WHO is Partnering With Countries to Accelerate Progress Towards Universal Health Coverage

what countries have universal health care

Health is a fundamental human right and everyone deserves access to essential services to live a long and healthy life without incurring unaffordable out-of-pocket healthcare expenses. Unfortunately, more than half of the global population lacks full coverage with essential health services.

Global leaders have recognized universal health coverage (UHC) as a critical investment to combat extreme poverty, promote shared prosperity, and empower people. UHC reshapes how healthcare is funded and delivered for greater accessibility, equity, and effectiveness.

WHO is working closely with countries to help accelerate progress toward universal health coverage as agreed in the 2030 Agenda for Sustainable Development. Achieve this will require strong, resilient health systems anchored in local communities; primary health care provides an efficient foundation that provides essential access for interventions beyond primary care alone.

Comprehensive care provides a holistic solution, covering promotion and prevention, treatment, rehabilitation and palliative care. A strong health workforce must be empowered with training to deliver high-quality services tailored to individual patients as well as communities.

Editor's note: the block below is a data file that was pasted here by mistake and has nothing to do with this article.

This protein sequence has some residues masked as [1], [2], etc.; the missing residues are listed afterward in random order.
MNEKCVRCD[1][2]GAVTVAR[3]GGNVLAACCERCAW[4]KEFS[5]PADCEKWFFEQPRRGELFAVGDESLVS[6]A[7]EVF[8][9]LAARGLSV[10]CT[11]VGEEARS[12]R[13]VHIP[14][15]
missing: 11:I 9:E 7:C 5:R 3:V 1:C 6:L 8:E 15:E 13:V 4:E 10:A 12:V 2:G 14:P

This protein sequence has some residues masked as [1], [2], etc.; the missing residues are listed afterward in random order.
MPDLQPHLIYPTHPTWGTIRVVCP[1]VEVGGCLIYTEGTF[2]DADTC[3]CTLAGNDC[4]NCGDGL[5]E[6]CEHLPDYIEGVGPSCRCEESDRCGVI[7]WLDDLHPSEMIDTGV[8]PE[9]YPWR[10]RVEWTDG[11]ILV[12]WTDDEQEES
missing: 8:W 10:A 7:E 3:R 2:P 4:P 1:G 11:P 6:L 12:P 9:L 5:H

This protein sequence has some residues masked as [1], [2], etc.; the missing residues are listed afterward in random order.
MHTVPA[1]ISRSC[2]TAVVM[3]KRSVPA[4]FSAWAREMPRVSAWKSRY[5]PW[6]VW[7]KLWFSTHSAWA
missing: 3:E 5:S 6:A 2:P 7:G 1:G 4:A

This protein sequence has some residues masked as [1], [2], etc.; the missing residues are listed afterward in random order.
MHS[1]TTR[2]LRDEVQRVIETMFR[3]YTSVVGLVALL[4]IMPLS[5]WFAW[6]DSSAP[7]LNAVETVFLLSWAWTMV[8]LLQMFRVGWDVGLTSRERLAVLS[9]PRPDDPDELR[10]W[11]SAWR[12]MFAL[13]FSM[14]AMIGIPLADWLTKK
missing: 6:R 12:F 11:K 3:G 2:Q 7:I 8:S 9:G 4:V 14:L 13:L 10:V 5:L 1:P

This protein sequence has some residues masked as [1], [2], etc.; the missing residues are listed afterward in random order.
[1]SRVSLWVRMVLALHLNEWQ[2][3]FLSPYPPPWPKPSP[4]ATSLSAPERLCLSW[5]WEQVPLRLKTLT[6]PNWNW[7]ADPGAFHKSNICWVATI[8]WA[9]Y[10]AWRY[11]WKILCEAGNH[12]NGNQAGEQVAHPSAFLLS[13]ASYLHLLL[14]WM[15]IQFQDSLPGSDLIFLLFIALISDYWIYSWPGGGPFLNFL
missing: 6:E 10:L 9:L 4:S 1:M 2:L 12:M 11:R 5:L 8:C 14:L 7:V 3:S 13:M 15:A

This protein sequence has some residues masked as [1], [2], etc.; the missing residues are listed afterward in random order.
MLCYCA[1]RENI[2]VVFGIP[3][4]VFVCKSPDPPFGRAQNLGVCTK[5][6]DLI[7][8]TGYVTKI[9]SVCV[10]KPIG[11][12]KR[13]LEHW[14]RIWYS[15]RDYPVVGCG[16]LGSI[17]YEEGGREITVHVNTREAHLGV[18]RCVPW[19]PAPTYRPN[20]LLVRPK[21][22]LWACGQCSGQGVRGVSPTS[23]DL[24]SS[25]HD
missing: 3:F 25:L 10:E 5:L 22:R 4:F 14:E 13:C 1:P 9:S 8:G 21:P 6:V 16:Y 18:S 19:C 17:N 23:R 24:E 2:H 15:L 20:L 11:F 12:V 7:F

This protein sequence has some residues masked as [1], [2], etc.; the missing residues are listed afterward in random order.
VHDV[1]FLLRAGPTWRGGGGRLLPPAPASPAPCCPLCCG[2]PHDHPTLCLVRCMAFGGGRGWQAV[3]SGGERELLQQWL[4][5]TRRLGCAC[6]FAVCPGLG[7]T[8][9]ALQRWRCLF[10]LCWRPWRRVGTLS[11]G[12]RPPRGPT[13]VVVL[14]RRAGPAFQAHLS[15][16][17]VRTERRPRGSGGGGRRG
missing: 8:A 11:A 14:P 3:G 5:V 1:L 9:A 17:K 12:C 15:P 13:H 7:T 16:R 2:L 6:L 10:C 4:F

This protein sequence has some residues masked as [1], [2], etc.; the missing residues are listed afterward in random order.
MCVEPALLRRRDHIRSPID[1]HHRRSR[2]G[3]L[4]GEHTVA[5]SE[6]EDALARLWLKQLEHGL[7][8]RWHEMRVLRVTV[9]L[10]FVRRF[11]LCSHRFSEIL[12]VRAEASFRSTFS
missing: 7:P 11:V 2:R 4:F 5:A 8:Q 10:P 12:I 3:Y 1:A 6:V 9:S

A strong health system ensures that individuals can make informed choices regarding their own health and wellbeing, offering a resilience dividend by mitigating shocks to lives and livelihoods during times of distress and promoting economic productivity and community cohesion in times of peace.

Health systems around the world employ various models for financing and providing healthcare, from fully universal coverage to hybrid systems with elements from both public and private providers. But regardless of its design, all models must take into account three key features.

1. Universality: Everyone should have access to high-quality health services without incurring additional out-of-pocket costs.

2. Equity: All individuals should receive equitable healthcare services regardless of wealth or location.

3. Finances: Each member should enjoy equal access to health system financing, without anyone being left behind.

Reaching universal health coverage (UHC) is a complex, interlinked process that requires governments to build political consensus and take bold steps. While most countries have reached their UHC targets, progress remains uneven: inequalities persist and 17% of households in low-income countries face financial hardship due to out-of-pocket health spending.

Investment in UHC represents one of the greatest opportunities to reduce poverty and build a more prosperous future. UHC investment is also one of the most powerful means of meeting Sustainable Development Goals; UHC can end extreme poverty, promote shared prosperity and transform lives for millions worldwide. As global citizens we can learn from those who have made great strides forward as well as those who may be making less progress – it is critical that we act now!